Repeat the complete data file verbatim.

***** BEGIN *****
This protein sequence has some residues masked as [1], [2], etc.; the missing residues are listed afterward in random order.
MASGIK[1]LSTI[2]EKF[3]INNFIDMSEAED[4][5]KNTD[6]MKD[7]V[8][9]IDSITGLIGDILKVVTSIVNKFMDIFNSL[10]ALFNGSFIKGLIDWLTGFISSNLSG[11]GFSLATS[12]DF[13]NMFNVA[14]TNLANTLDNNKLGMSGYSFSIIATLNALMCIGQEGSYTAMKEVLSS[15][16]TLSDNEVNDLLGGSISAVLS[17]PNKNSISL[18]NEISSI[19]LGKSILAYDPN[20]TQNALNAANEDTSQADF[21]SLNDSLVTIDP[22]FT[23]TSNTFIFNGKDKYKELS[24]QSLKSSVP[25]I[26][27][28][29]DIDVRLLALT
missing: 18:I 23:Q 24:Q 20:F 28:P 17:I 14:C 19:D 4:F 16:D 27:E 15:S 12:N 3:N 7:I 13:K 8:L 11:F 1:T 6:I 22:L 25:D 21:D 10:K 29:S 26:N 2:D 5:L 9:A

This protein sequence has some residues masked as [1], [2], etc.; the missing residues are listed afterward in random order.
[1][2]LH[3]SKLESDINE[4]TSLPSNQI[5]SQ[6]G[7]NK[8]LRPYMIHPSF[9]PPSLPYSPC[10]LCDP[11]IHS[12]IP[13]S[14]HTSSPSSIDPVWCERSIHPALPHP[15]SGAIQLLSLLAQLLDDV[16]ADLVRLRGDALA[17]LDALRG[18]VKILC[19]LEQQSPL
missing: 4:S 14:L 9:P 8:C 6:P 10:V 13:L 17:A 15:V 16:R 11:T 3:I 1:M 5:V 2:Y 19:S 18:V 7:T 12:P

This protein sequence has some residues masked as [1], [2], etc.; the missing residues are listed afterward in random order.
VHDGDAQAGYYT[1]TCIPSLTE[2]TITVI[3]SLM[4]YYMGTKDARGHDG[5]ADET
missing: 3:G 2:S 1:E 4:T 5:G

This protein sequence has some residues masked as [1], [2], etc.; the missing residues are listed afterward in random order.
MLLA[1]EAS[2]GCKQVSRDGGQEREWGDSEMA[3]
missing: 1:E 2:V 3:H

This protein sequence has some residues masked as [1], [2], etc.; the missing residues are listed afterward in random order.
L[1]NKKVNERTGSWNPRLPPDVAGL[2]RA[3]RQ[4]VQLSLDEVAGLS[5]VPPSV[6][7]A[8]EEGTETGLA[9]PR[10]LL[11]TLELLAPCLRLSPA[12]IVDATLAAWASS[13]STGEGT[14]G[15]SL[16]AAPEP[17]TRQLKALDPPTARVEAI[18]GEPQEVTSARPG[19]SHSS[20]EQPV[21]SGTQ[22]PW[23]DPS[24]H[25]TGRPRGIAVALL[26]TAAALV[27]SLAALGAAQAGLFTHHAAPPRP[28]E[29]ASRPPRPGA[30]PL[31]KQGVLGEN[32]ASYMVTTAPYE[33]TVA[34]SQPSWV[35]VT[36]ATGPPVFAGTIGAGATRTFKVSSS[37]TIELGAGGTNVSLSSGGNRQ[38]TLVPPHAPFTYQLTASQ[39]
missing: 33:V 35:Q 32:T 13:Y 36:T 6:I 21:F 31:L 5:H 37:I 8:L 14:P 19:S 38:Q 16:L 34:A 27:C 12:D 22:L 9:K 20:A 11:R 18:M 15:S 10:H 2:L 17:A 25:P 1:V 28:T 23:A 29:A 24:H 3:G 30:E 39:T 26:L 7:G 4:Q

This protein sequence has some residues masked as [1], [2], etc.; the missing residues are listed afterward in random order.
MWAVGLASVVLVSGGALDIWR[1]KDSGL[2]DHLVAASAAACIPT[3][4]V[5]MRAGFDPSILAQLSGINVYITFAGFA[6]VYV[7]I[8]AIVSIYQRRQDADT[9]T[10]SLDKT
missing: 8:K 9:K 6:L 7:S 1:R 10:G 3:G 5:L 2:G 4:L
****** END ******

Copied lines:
This protein sequence has some residues masked as [1], [2], etc.; the missing residues are listed afterward in random order.
MASGIK[1]LSTI[2]EKF[3]INNFIDMSEAED[4][5]KNTD[6]MKD[7]V[8][9]IDSITGLIGDILKVVTSIVNKFMDIFNSL[10]ALFNGSFIKGLIDWLTGFISSNLSG[11]GFSLATS[12]DF[13]NMFNVA[14]TNLANTLDNNKLGMSGYSFSIIATLNALMCIGQEGSYTAMKEVLSS[15][16]TLSDNEVNDLLGGSISAVLS[17]PNKNSISL[18]NEISSI[19]LGKSILAYDPN[20]TQNALNAANEDTSQADF[21]SLNDSLVTIDP[22]FT[23]TSNTFIFNGKDKYKELS[24]QSLKSSVP[25]I[26][27][28][29]DIDVRLLALT
missing: 18:I 23:Q 24:Q 20:F 28:P 17:I 14:C 19:D 4:F 16:D 27:E 15:S 12:N 3:N 7:I 13:K 8:L 11:F 1:T 6:I 22:L 25:D 21:D 10:K 29:S 26:N 2:D 5:L 9:A

This protein sequence has some residues masked as [1], [2], etc.; the missing residues are listed afterward in random order.
[1][2]LH[3]SKLESDINE[4]TSLPSNQI[5]SQ[6]G[7]NK[8]LRPYMIHPSF[9]PPSLPYSPC[10]LCDP[11]IHS[12]IP[13]S[14]HTSSPSSIDPVWCERSIHPALPHP[15]SGAIQLLSLLAQLLDDV[16]ADLVRLRGDALA[17]LDALRG[18]VKILC[19]LEQQSPL
missing: 4:S 14:L 9:P 8:C 6:P 10:V 13:L 17:A 15:V 16:R 11:T 3:I 1:M 5:V 2:Y 19:S 18:V 7:T 12:P

This protein sequence has some residues masked as [1], [2], etc.; the missing residues are listed afterward in random order.
VHDGDAQAGYYT[1]TCIPSLTE[2]TITVI[3]SLM[4]YYMGTKDARGHDG[5]ADET
missing: 3:G 2:S 1:E 4:T 5:G

This protein sequence has some residues masked as [1], [2], etc.; the missing residues are listed afterward in random order.
MLLA[1]EAS[2]GCKQVSRDGGQEREWGDSEMA[3]
missing: 1:E 2:V 3:H

This protein sequence has some residues masked as [1], [2], etc.; the missing residues are listed afterward in random order.
L[1]NKKVNERTGSWNPRLPPDVAGL[2]RA[3]RQ[4]VQLSLDEVAGLS[5]VPPSV[6][7]A[8]EEGTETGLA[9]PR[10]LL[11]TLELLAPCLRLSPA[12]IVDATLAAWASS[13]STGEGT[14]G[15]SL[16]AAPEP[17]TRQLKALDPPTARVEAI[18]GEPQEVTSARPG[19]SHSS[20]EQPV[21]SGTQ[22]PW[23]DPS[24]H[25]TGRPRGIAVALL[26]TAAALV[27]SLAALGAAQAGLFTHHAAPPRP[28]E[29]ASRPPRPGA[30]PL[31]KQGVLGEN[32]ASYMVTTAPYE[33]TVA[34]SQPSWV[35]VT[36]ATGPPVFAGTIGAGATRTFKVSSS[37]TIELGAGGTNVSLSSGGNRQ[38]TLVPPHAPFTYQLTASQ[39]
missing: 33:V 35:Q 32:T 13:Y 36:T 6:I 21:F 31:L 5:H 37:I 8:L 14:P 19:S 38:Q 16:L 34:A 27:C 12:D 22:L 9:K 20:A 11:R 18:M 15:S 10:H 2:L 17:A 25:P 1:V 28:T 23:A 29:A 24:H 3:G 30:E 39:T 26:L 7:G 4:Q

This protein sequence has some residues masked as [1], [2], etc.; the missing residues are listed afterward in random order.
MWAVGLASVVLVSGGALDIWR[1]KDSGL[2]DHLVAASAAACIPT[3][4]V[5]MRAGFDPSILAQLSGINVYITFAGFA[6]VYV[7]I[8]AIVSIYQRRQDADT[9]T[10]SLDKT
missing: 8:K 9:K 6:L 7:S 1:R 10:G 3:G 5:L 2:G 4:L